It was a rare sort of loss for the Cubs, who were 33-0 this season when scoring six runs and 44-3 when scoring at least four.
"When we score that many runs we're going to win a baseball game," Cubs manager Joe Maddon said. "It was one of those nights and we move on."
Cubs: Rizzo (back stiffness) and Montero (right knee) returned to the lineup after missing the last two games. ... 2B Ben Zobrist, who was forced out of Friday's game after getting hit in the left ankle by a pitch, didn't start but pinch-hit in the eighth.
Marlins: CF Marcell Ozuna, who played in all but one of Miami's first 74 games, wasn't in the lineup because of left wrist pain. Suzuki started in center for the sixth time this season.
Willson Contreras, who had an RBI double in the ninth for the Cubs, got the start in left field. That became the third position (joining catcher and first base) that he's played in a very hectic opening eight games of his MLB career. And Lackey batted eighth, the second straight day that Maddon put a starting pitcher in that slot after doing the same with Kyle Hendricks in Friday's win.
Suzuki went 1 for 4, moving him within 16 hits of 3,000 for his MLB career.
The series ends Sunday when Marlins RHP Jose Fernandez (9-3, 2.36) faces Cubs RHP Jason Hammel (7-3, 2.55). Fernandez is 23-1 all-time at home and has never faced the Cubs, who have lost each of Hammel's last three starts. Fernandez briefly left the Marlins' dugout in the first inning Saturday after a foul ball bounced off his right hand, but returned not long afterward - and even asked Mattingly if he could pinch-hit in the late innings.
Even though they tied a team record on Saturday afternoon, the White Sox became only the third team in baseball history to hit seven home runs in a game and lose.
Brett Lawrie produced his first multi-homer game, but a poor outing by starter Miguel Gonzalez did in the short-handed White Sox, who lost 10-8 to the Toronto Blue Jays in front of 25,776 at U.S. Cellular Field.
The seven home runs -- all solo shots -- matched an April 23, 1955 performance at the Kansas City Athletics. But it wasn’t enough to prevent them from falling below .500 as Gonzalez allowed eight runs in 5 1/3 innings. Dioner Navarro, J.B. Shuck, Tim Anderson, Alex Avila and Adam Eaton all homered in the loss.
“I don’t think I’ve seen that before,” White Sox manager Robin Ventura said.
While it may not be as unprecedented, the workload has been hefty for the White Sox bullpen over the last week. The group had combined for 26 1/3 innings in the team’s previous seven games and needed a lengthy effort from Gonzalez. Ventura said afterward he ruled relievers David Robertson and Nate Jones, who each appeared in five of those games, and Matt Albers and Zach Duke, who had four each, out of action.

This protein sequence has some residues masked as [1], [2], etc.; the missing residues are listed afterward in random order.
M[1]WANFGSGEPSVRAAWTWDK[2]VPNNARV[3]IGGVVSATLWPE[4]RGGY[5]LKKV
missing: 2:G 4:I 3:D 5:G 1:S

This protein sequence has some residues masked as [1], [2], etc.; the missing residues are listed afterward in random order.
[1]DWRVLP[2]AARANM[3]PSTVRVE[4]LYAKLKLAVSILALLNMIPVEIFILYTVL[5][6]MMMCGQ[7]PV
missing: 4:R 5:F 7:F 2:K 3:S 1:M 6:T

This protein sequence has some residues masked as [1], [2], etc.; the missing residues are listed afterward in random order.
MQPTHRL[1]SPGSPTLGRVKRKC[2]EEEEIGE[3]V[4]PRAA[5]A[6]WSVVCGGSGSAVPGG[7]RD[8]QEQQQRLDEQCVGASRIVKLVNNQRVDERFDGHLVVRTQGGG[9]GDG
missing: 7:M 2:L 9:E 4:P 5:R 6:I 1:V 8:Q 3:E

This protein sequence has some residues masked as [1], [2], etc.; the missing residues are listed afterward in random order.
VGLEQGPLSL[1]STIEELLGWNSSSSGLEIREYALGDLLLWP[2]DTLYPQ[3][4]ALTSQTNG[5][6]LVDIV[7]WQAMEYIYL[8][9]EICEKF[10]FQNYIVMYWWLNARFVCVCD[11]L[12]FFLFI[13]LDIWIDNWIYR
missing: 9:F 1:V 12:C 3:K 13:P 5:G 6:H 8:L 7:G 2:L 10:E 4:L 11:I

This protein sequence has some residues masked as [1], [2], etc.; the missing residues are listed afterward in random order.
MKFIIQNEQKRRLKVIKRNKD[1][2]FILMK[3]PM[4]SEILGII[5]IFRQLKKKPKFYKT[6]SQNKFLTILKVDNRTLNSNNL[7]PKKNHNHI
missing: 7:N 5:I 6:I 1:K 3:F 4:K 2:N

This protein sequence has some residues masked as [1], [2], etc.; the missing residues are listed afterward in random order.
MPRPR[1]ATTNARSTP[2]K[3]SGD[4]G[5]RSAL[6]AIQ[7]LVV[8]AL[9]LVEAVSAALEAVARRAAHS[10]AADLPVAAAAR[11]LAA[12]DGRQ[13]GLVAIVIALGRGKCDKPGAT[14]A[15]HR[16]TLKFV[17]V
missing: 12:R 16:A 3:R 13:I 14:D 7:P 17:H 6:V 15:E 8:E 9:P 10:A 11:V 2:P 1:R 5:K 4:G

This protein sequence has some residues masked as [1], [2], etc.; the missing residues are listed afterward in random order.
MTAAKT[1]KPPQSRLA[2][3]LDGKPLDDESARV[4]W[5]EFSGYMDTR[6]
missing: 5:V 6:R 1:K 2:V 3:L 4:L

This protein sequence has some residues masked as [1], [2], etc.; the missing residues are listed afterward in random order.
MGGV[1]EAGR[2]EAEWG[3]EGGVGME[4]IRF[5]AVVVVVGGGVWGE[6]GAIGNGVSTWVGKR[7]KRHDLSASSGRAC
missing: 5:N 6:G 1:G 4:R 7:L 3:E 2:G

So it couldn’t have been easy for Ventura to stomach when Gonzalez allowed five consecutive first-inning hits and fell behind 3-0. Devon Travis made it a five-run game in the second inning with a two-run homer.
Starved for length from the starting pitcher, Ventura stuck with Gonzalez, who retired the side in order in the third. But the Blue Jays continued to add on against Gonzalez, pushing across three more runs in the fourth inning. Josh Donaldson drew a bases-loaded walk with two outs to make it a 6-3 game and Edwin Encarnacion’s two-run single again pushed the deficit to five.
While Gonzalez pitched a scoreless fifth inning, he was lifted after a one-out double in the sixth by Ezequiel Carrera.
“We've got to win that game,” Gonzalez said. “That can't happen. I have to be more consistent.
"It's frustrating not to be a little bit more consistent early in the ballgame.”
Gonzalez is now 1-3 with a 7.83 ERA in four home starts this season.
Encarnacion doubled in an insurance run and Troy Tulowitzki singled in another in the ninth off rookie Michael Ynoa to give Toronto a 10-7 lead.
Despite facing big deficits all game, the White Sox didn’t surrender.
Lawrie’s inside-the-park-home run with two outs in the second off R.A. Dickey lit a fuse. It was the first inside-the-park-homer by a White Sox player at U.S. Cellular Field since Chris Singleton on Sept. 29, 2000.
Navarro then lined one out to right to make it 5-2 and Shuck followed with his first homer since April 19, 2014 -- a span of 318 plate appearances. It’s the first time the White Sox hit three consecutive homers since they hit four in a row against the Kansas City Royals on Aug. 14, 2008.
Lawrie’s solo homer off Dickey in the fourth made it 8-3 as he became the first White Sox player since Ron Santo on June 9, 1974 to have both a traditional homer and an inside-the-park-homer in the same contest.
The White Sox added a run in the sixth on an RBI single by Lawrie to make it 8-5, but reliever Jesse Chavez stranded a pair of runners.
Anderson’s homer off Drew Storen in the seventh made it a two-run game and Avila’s oppo-shot off Jason Grilli in the eighth got the White Sox within a run.
Eaton homered in the ninth, too, but it wasn’t enough.
“They’ve got a well oiled machine over there,” Eaton said. “They’re tough to compete with. At the same time, you hit seven home runs, you think you should win the ballgame. But that's the way baseball goes. Baseball is a weird game.
“It's a tricky game. You can never really predict it.”